Benicio Del Toro, Demian Bichir, Santiago Cabrera, Catalina Sandino Moreno, Julia Ormond
Directed by Steven Soderbergh
Steven Soderbergh definitely has a pair on him. What other director would expect us to follow him through a four-and-a-half-hour epic — in Spanish with English subtitles — about Ernesto "Che" Guevara, the Argentine doctor who helped Fidel Castro pull off the Cuban revolution? When Che opens in a few weeks, you can experience it in a single big sit or catch it in two parts (the first film is called The Argentine, the second Guerrilla) or rent it on DVD as early as January. Confession: Despite my admiration for Soderbergh and Benicio del Toro, the Puerto Rican Oscar winner for Soderbergh's Traffic who plays Che, I dreaded seeing it.
I was wrong. First of all, no one who cares about organic film acting (the opposite of showing off) will want to miss del Toro's magnificent performance, his hooded eyes reflecting wells of idealism and torment. Del Toro keeps you riveted. I'm not saying that Che doesn't hit a few bumps on the road to coherence. But diving into the movie's riches is an experience you won't forget or regret. Che lets you in on the play of ideas that built a foundation for rebellion.
If you know Che only from his cool counterculture face on T-shirts, and Soderbergh from his Ocean's capers, then this movie won't be what you're expecting. Which is all to the good. Soderbergh says he was drawn to what goes into "implementing any large-scale political idea" — a challenge that seems timelier than ever.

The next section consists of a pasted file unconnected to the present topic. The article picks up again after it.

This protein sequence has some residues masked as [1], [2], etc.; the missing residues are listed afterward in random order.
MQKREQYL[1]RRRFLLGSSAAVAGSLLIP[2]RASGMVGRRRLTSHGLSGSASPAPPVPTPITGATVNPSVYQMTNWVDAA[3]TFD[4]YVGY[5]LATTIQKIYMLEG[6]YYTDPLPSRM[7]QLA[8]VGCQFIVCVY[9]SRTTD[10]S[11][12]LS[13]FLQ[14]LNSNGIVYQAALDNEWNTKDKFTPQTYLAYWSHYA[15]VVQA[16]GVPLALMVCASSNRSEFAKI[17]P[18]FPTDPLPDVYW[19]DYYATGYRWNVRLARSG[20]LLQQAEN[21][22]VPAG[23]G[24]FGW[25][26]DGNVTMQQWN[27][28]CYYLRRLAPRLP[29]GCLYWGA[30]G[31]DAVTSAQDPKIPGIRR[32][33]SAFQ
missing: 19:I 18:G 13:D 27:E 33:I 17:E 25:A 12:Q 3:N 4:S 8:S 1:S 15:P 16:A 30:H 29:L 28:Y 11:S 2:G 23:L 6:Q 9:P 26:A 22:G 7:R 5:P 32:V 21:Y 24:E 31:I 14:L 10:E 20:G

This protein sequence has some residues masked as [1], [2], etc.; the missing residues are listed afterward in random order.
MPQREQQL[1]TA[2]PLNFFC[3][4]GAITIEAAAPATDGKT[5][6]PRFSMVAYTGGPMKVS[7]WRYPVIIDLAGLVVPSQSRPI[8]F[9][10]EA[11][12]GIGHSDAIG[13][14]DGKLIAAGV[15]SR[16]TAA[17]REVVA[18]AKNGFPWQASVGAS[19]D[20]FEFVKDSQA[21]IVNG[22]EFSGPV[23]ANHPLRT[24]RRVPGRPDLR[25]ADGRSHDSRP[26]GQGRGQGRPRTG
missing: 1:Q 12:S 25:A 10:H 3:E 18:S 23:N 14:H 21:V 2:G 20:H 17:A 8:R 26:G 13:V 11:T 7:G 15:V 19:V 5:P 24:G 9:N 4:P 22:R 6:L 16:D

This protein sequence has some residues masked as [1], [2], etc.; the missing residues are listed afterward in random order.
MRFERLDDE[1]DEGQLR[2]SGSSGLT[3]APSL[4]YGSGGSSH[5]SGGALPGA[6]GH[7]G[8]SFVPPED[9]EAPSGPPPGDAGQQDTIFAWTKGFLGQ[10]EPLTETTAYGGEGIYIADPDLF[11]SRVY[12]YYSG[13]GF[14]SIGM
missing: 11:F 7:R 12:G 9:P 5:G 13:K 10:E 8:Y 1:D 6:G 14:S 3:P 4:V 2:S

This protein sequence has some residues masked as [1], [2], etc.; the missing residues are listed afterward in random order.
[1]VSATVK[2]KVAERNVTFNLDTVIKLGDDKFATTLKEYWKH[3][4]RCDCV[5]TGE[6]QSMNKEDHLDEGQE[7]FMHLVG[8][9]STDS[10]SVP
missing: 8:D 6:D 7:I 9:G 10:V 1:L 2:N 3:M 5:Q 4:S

The Argentine shows the young Ernesto meeting Castro (Demián Bichir) in 1956 and joining his rebel force to defeat U.S.-backed Cuban dictator Fulgencio Batista. The scenes of warfare, with the asthmatic Ernesto choking for breath in the hills, are intercut with Ernesto, now known as Che to his followers, visiting the United Nations in 1964 and reveling in his image as a Marxist icon. Soderbergh and screenwriter Peter Buchman don't canonize Che. It's more debatable that they don't condemn his use of death squads to quiet the opposition.
Guerrilla deals with Che in Bolivia, as he leads a 1966 campaign to bring the spirit of the Cuban uprising to South America. Soderbergh details a punishing series of skirmishes that result in Che's capture and execution. This section is nothing less than a blueprint for revolution and the forces that can make or break it.
Che is a work of grand ambition. The cinematographer Peter Andrews (a Soderbergh pseudonym) grabs hold of a newfangled nine-pound digital camera and creates images of startling beauty and immediacy. Che looks dazzling, whether the camera is weaving through a battle or trying to bore into Che's haunted soul. Del Toro stands up to Soderbergh's relentless scrutiny. As for the movie, it's a reward to audiences eager to break from the play-it-safe pack. Game on.
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